I find some of the answers to Sardinia’s storied longevity at Abi d’ Oru’s impressive breakfast buffet spilling with colorful fruit and fresh-squeezed juices, grains, and farm-fresh organic yogurts and eggs; and later at the beach where elderly couples (some 90+-years-old) wade hand in hand in waist-deep Mediterranean Sea water — walking back and forth, side to side — for hours.
The spa, too, offers glimpses into why Sardinians live to be 100-plus years, with its use of local medicinal herbs, plants, and honey gleaned from the hotel’s own bee hives (in Sardinia, Abi d’Oru translates to ‘golden bee’) in treatments. My Longevity Facial, which includes arm, shoulder, and foot massage, features Cannonau grapes from Sardinia (which contain three times more anti-aging polyphenols compared to other grapes).
Scientists have long studied (and remain baffled) why people living in certain regions of the world, Blue Zones — Sardinia; Okinawa, Japan; Nicoya, Costa Rica, and Ikaria Greece — live to be 110-120 years old. “No one really knows why,” I’m told when I start asking locals the secret to Sardinia’s longevity. Although theories abound.
“It’s the diet. The buttery pork, the shepherd’s cheese, the gelato,” says German-born Gaby, who’s lived on Sardinia for decades. “No, no,” her Sardinian-born friend Carlo counters. “Longevity doesn’t come from the cuisine, but from the wine, the sea, the work. Sardinians drink one glass of fine red wine a day. We swim every day in the sea. And we never stop working. All day long, in the open air and by the sea, Sardinians fish, tend to their sheep. Our lives are peaceful. There is no stress here.”
Surge in Interest
Sardinia’s longevity magic — as a wellness haven and respite — came more boldly into the spotlight during the pandemic. Sardinia is Italy’s second largest island after Sicily, but its entire population — 1.5 million people — is on par with Sicily’s capital city, Palermo. During the pandemic, those looking to get away to somewhere beautiful sans crowds began coming to Sardinia with its fresh air, sea, and sparse population (the country is home to more sheep — 4.5 million — than people). And not only for vacation. Europeans and a growing number of Americans are beginning to buy homes here, many with a plan to retire to the Blue Zone. Luxury hotel brands are also expanding their presence. In 2024, Romazzino (originally conceived by Aga Khan), in Porto Certo, will reopen as a Belmond hotel; Mandarin Oriental is also opening a new hotel (in 2026).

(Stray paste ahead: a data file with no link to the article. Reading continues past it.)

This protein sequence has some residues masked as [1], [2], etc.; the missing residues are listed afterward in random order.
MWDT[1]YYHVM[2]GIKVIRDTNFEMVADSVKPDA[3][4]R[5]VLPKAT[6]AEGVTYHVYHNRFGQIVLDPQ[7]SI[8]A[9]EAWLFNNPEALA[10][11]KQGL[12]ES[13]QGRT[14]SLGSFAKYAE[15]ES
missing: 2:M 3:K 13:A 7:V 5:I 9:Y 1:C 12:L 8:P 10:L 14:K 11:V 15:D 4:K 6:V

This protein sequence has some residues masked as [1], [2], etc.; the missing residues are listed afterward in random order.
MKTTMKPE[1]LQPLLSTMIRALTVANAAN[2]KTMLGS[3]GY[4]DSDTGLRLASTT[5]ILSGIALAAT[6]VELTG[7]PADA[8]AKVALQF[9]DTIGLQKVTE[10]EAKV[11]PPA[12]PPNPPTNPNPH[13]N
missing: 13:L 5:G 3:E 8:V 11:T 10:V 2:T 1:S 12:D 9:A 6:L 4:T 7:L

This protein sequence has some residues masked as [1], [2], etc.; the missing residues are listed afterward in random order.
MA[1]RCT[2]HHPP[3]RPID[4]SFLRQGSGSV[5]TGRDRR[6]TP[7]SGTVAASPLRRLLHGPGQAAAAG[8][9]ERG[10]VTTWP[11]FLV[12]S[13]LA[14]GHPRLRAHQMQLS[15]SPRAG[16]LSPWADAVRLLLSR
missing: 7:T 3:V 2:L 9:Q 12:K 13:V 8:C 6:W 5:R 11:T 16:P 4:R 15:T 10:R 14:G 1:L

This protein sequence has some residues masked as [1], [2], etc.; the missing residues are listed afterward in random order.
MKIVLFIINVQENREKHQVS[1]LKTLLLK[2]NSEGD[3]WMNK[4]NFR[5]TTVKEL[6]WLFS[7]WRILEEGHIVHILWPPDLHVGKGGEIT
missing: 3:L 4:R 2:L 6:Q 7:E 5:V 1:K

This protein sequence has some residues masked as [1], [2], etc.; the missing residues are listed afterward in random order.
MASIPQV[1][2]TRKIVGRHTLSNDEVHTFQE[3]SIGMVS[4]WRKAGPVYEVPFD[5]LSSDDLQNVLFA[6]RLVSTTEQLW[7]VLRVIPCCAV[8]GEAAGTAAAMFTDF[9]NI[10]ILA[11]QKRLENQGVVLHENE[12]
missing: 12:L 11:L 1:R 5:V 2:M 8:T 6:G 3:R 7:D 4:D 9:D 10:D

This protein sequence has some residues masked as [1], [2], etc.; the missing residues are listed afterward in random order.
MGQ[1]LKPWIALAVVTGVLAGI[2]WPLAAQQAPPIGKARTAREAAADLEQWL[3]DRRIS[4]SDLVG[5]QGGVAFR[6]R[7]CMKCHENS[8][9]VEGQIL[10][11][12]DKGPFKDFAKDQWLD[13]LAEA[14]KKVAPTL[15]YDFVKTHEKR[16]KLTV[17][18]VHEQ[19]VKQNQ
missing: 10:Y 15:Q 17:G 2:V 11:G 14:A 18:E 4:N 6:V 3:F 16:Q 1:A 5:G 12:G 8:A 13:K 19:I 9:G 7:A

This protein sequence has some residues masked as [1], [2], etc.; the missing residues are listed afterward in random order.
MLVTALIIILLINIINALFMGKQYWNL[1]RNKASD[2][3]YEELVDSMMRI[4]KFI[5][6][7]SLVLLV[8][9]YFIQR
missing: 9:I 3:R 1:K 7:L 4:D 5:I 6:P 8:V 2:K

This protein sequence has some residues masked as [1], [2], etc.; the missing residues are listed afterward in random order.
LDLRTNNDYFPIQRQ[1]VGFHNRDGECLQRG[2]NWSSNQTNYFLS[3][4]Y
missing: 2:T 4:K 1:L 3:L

In Porto Rotondo, Abi d’Oru — independently owned and managed by Sardinia’s Zuncheddu family — is fresh off its own refurbishment. The hotel’s $20 million euro renovation (to be completed by summer 2024) features gorgeous new suites, reimagined rooms, and a fabulous pool — be sure to dip in at night for a fairytale experience. Seven new suites are dedicated to important figures in Sardinian history and culture: writers, artists, designers. The suite inspired by a Nobel prize winner, for example, features her renowned novels; while another comes decorated with ceramic tiles depicting Sardinian costumes designed by a famous illustrator, painter, and ceramist. Throughout the hotel — interspersed with Italian-mod couches and art — guests will find beautifully hand carved wooden doors with typical Sardinian rosettes, traditional Sardinian furniture, and tapestries inlaid with hand-woven pibiones (unique knots in the fabric).
Traditional foods are also on the menu. Marinella, a breezy sea of white tables and decor by the water’s edge and known for its local seafood, is the hotel’s fine-dining option. Try the grilled Sardinian pink spiny lobster or blue lobster with spaghetti. For more traditional cuisine, Tzia Maria (Tzia translates to “aunt”) serves some of Sardinia’s most famous dishes: “zuppa gallurese,” (roast suckling pig), “culurgiones” (stuffed ink squid pasta), and “seadas” (a dessert of deep-fried cheese raviolo served with the hotel’s own honey); while Mediterraneo, as its name suggests, delivers traditional Mediterranean dishes. A cart of creamy homemade gelato — hazelnut, chocolate, limon, berry — properly sealed in stainless steel containers with lids, is also always available by the pool. And where, on our last (extended) day by the Mediterranean Sea, we indulge once more.
Cover image, Courtesy, Hotel Abi d’Oru Beach Hotel & Spa.